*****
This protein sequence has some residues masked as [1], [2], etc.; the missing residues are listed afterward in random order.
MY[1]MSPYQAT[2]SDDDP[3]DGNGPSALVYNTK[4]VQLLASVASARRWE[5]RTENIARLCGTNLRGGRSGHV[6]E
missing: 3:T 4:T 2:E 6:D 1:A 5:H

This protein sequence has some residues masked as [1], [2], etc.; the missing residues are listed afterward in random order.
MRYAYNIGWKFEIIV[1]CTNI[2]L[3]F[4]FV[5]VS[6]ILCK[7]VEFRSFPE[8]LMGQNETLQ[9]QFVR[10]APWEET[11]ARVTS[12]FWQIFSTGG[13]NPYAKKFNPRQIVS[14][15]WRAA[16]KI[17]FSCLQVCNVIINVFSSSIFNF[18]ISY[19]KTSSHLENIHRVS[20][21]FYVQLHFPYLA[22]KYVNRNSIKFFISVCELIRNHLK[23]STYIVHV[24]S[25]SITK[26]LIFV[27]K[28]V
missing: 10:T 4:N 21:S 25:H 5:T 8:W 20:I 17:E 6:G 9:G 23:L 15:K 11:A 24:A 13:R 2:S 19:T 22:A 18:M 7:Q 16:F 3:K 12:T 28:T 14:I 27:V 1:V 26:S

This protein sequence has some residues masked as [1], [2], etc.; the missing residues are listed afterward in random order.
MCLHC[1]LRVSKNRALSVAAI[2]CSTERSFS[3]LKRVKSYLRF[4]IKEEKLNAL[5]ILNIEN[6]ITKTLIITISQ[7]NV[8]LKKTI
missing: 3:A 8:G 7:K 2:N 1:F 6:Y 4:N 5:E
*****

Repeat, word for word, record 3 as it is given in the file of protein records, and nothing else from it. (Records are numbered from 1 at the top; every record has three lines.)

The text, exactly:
This protein sequence has some residues masked as [1], [2], etc.; the missing residues are listed afterward in random order.
MCLHC[1]LRVSKNRALSVAAI[2]CSTERSFS[3]LKRVKSYLRF[4]IKEEKLNAL[5]ILNIEN[6]ITKTLIITISQ[7]NV[8]LKKTI
missing: 3:A 8:G 7:K 2:N 1:F 6:Y 4:N 5:E